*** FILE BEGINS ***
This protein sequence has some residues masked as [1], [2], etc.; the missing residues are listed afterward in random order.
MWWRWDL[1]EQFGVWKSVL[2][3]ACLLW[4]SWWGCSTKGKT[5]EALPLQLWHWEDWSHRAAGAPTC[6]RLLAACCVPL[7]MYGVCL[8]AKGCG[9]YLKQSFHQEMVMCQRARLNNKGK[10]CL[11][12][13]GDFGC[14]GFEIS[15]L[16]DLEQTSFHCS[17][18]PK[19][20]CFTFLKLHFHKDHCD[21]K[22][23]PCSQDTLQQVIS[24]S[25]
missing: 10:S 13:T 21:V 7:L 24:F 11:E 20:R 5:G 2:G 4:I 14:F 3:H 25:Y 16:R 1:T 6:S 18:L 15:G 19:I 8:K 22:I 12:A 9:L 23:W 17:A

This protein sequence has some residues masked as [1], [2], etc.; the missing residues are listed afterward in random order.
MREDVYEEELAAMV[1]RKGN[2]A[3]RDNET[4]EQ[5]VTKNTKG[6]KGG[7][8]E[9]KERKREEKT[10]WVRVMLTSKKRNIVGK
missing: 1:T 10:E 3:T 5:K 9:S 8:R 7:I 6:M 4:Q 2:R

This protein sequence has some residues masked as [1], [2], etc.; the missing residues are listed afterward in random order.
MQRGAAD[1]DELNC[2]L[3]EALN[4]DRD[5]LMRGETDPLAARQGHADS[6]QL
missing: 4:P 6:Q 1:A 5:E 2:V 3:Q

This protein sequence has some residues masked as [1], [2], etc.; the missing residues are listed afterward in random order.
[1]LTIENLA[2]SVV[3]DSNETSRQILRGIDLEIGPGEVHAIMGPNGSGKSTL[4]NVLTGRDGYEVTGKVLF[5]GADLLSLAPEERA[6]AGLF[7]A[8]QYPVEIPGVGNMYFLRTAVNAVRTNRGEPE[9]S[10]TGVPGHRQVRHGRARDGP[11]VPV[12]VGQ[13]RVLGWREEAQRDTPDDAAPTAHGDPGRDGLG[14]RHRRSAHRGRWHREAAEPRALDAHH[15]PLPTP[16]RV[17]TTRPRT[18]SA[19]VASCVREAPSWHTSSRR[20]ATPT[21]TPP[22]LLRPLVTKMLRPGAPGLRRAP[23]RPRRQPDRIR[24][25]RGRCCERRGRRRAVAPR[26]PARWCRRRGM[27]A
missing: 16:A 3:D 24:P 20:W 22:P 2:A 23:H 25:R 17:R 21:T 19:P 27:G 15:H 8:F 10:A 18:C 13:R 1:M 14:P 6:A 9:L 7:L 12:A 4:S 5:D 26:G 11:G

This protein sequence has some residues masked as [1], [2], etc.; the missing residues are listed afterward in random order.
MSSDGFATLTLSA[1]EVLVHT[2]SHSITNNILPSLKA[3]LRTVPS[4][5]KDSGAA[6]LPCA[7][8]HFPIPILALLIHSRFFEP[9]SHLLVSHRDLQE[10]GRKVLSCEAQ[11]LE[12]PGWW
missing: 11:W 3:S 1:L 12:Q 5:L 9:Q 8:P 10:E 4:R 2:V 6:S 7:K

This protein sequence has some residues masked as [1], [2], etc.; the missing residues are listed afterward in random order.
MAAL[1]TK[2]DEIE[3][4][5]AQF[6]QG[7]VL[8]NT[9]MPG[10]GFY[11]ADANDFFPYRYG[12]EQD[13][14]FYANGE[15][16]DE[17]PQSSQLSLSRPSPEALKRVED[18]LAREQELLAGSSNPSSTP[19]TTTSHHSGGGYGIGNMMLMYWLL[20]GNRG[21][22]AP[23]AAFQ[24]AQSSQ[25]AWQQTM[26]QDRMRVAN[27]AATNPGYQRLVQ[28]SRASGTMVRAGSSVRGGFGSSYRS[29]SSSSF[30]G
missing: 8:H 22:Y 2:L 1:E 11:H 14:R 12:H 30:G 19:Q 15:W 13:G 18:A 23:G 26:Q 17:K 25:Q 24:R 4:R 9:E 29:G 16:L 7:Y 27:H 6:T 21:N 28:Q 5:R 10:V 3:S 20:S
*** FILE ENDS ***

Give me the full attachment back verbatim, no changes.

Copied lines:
This protein sequence has some residues masked as [1], [2], etc.; the missing residues are listed afterward in random order.
MWWRWDL[1]EQFGVWKSVL[2][3]ACLLW[4]SWWGCSTKGKT[5]EALPLQLWHWEDWSHRAAGAPTC[6]RLLAACCVPL[7]MYGVCL[8]AKGCG[9]YLKQSFHQEMVMCQRARLNNKGK[10]CL[11][12][13]GDFGC[14]GFEIS[15]L[16]DLEQTSFHCS[17][18]PK[19][20]CFTFLKLHFHKDHCD[21]K[22][23]PCSQDTLQQVIS[24]S[25]
missing: 10:S 13:T 21:V 7:L 24:F 11:E 20:R 5:G 2:G 4:I 14:F 3:H 25:Y 16:R 1:T 6:S 18:L 15:G 19:I 8:K 22:I 12:A 9:L 23:W 17:A

This protein sequence has some residues masked as [1], [2], etc.; the missing residues are listed afterward in random order.
MREDVYEEELAAMV[1]RKGN[2]A[3]RDNET[4]EQ[5]VTKNTKG[6]KGG[7][8]E[9]KERKREEKT[10]WVRVMLTSKKRNIVGK
missing: 1:T 10:E 3:T 5:K 9:S 8:R 7:I 6:M 4:Q 2:R

This protein sequence has some residues masked as [1], [2], etc.; the missing residues are listed afterward in random order.
MQRGAAD[1]DELNC[2]L[3]EALN[4]DRD[5]LMRGETDPLAARQGHADS[6]QL
missing: 4:P 6:Q 1:A 5:E 2:V 3:Q

This protein sequence has some residues masked as [1], [2], etc.; the missing residues are listed afterward in random order.
[1]LTIENLA[2]SVV[3]DSNETSRQILRGIDLEIGPGEVHAIMGPNGSGKSTL[4]NVLTGRDGYEVTGKVLF[5]GADLLSLAPEERA[6]AGLF[7]A[8]QYPVEIPGVGNMYFLRTAVNAVRTNRGEPE[9]S[10]TGVPGHRQVRHGRARDGP[11]VPV[12]VGQ[13]RVLGWREEAQRDTPDDAAPTAHGDPGRDGLG[14]RHRRSAHRGRWHREAAEPRALDAHH[15]PLPTP[16]RV[17]TTRPRT[18]SA[19]VASCVREAPSWHTSSRR[20]ATPT[21]TPP[22]LLRPLVTKMLRPGAPGLRRAP[23]RPRRQPDRIR[24][25]RGRCCERRGRRRAVAPR[26]PARWCRRRGM[27]A
missing: 16:A 3:D 24:P 20:W 22:P 2:A 23:H 25:R 17:R 21:T 19:P 27:G 15:H 8:F 10:A 18:C 13:R 1:M 14:P 6:A 9:L 7:L 12:A 4:S 5:D 26:G 11:G

This protein sequence has some residues masked as [1], [2], etc.; the missing residues are listed afterward in random order.
MSSDGFATLTLSA[1]EVLVHT[2]SHSITNNILPSLKA[3]LRTVPS[4][5]KDSGAA[6]LPCA[7][8]HFPIPILALLIHSRFFEP[9]SHLLVSHRDLQE[10]GRKVLSCEAQ[11]LE[12]PGWW
missing: 11:W 3:S 1:L 12:Q 5:L 9:Q 8:P 10:E 4:R 2:V 6:S 7:K

This protein sequence has some residues masked as [1], [2], etc.; the missing residues are listed afterward in random order.
MAAL[1]TK[2]DEIE[3][4][5]AQF[6]QG[7]VL[8]NT[9]MPG[10]GFY[11]ADANDFFPYRYG[12]EQD[13][14]FYANGE[15][16]DE[17]PQSSQLSLSRPSPEALKRVED[18]LAREQELLAGSSNPSSTP[19]TTTSHHSGGGYGIGNMMLMYWLL[20]GNRG[21][22]AP[23]AAFQ[24]AQSSQ[25]AWQQTM[26]QDRMRVAN[27]AATNPGYQRLVQ[28]SRASGTMVRAGSSVRGGFGSSYRS[29]SSSSF[30]G
missing: 8:H 22:Y 2:L 1:E 11:H 14:R 12:H 30:G 19:Q 15:W 13:G 18:A 23:G 26:Q 17:K 25:Q 24:R 4:R 9:E 29:G 16:L 7:Y 27:H 6:T 21:N 28:Q 5:R 10:V 3:S 20:S